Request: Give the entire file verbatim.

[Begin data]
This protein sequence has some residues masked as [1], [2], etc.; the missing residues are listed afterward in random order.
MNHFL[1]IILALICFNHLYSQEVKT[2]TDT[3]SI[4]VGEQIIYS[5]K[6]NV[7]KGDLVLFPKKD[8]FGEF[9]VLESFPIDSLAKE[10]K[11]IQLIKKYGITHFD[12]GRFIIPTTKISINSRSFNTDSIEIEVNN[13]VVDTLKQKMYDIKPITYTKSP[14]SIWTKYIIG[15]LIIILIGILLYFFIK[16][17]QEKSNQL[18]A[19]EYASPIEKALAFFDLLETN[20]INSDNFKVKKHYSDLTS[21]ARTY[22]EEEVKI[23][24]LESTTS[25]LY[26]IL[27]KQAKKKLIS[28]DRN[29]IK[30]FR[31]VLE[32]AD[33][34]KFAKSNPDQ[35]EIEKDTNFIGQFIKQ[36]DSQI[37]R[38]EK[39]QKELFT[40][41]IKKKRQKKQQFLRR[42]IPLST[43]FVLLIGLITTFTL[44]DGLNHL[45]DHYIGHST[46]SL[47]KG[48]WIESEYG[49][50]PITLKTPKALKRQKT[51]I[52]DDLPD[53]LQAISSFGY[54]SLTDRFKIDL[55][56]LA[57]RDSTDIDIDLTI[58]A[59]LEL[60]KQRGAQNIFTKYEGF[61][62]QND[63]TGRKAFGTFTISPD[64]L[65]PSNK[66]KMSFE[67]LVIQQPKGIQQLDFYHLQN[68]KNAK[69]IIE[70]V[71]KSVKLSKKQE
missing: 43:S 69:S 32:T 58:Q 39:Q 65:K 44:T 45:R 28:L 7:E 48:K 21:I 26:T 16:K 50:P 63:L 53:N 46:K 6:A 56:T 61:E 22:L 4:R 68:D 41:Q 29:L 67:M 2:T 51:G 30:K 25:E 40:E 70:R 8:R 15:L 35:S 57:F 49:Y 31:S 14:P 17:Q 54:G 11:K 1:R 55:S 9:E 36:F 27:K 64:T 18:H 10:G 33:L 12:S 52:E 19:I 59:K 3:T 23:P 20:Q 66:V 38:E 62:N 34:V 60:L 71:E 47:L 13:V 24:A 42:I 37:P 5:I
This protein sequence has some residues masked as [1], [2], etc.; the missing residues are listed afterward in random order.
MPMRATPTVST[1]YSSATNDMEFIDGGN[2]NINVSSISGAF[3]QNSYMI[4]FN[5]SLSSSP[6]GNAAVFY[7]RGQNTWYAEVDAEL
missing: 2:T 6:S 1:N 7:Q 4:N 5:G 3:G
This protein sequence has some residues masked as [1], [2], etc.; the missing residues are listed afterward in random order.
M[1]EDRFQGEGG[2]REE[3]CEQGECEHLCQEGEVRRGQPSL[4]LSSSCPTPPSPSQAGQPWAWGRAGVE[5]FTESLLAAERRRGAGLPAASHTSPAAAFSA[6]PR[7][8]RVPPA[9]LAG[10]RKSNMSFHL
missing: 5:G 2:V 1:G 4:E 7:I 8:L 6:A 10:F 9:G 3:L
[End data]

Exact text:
This protein sequence has some residues masked as [1], [2], etc.; the missing residues are listed afterward in random order.
MNHFL[1]IILALICFNHLYSQEVKT[2]TDT[3]SI[4]VGEQIIYS[5]K[6]NV[7]KGDLVLFPKKD[8]FGEF[9]VLESFPIDSLAKE[10]K[11]IQLIKKYGITHFD[12]GRFIIPTTKISINSRSFNTDSIEIEVNN[13]VVDTLKQKMYDIKPITYTKSP[14]SIWTKYIIG[15]LIIILIGILLYFFIK[16][17]QEKSNQL[18]A[19]EYASPIEKALAFFDLLETN[20]INSDNFKVKKHYSDLTS[21]ARTY[22]EEEVKI[23][24]LESTTS[25]LY[26]IL[27]KQAKKKLIS[28]DRN[29]IK[30]FR[31]VLE[32]AD[33][34]KFAKSNPDQ[35]EIEKDTNFIGQFIKQ[36]DSQI[37]R[38]EK[39]QKELFT[40][41]IKKKRQKKQQFLRR[42]IPLST[43]FVLLIGLITTFTL[44]DGLNHL[45]DHYIGHST[46]SL[47]KG[48]WIESEYG[49][50]PITLKTPKALKRQKT[51]I[52]DDLPD[53]LQAISSFGY[54]SLTDRFKIDL[55][56]LA[57]RDSTDIDIDLTI[58]A[59]LEL[60]KQRGAQNIFTKYEGF[61][62]QND[63]TGRKAFGTFTISPD[64]L[65]PSNK[66]KMSFE[67]LVIQQPKGIQQLDFYHLQN[68]KNAK[69]IIE[70]V[71]KSVKLSKKQE
missing: 43:S 69:S 32:T 58:Q 39:Q 65:K 44:T 45:R 28:L 7:E 48:K 21:I 26:T 16:K 50:P 63:L 53:N 46:K 6:A 56:T 61:E 22:L 4:R 68:D 41:Q 29:L 67:M 2:T 51:G 30:K 25:E 40:E 70:R 8:R 15:L 35:S 57:F 49:Y 31:S 14:P 17:Q 54:G 11:K 1:R 55:S 9:E 36:F 27:K 64:T 18:H 10:G 33:L 12:S 52:E 19:I 59:K 3:T 23:P 20:Q 66:V 38:E 62:N 34:V 60:L 71:E 47:L 13:V 24:A 42:I 37:P 5:I
This protein sequence has some residues masked as [1], [2], etc.; the missing residues are listed afterward in random order.
MPMRATPTVST[1]YSSATNDMEFIDGGN[2]NINVSSISGAF[3]QNSYMI[4]FN[5]SLSSSP[6]GNAAVFY[7]RGQNTWYAEVDAEL
missing: 2:T 6:S 1:N 7:Q 4:N 5:G 3:G
This protein sequence has some residues masked as [1], [2], etc.; the missing residues are listed afterward in random order.
M[1]EDRFQGEGG[2]REE[3]CEQGECEHLCQEGEVRRGQPSL[4]LSSSCPTPPSPSQAGQPWAWGRAGVE[5]FTESLLAAERRRGAGLPAASHTSPAAAFSA[6]PR[7][8]RVPPA[9]LAG[10]RKSNMSFHL
missing: 5:G 2:V 1:G 4:E 7:I 8:L 6:A 10:F 9:G 3:L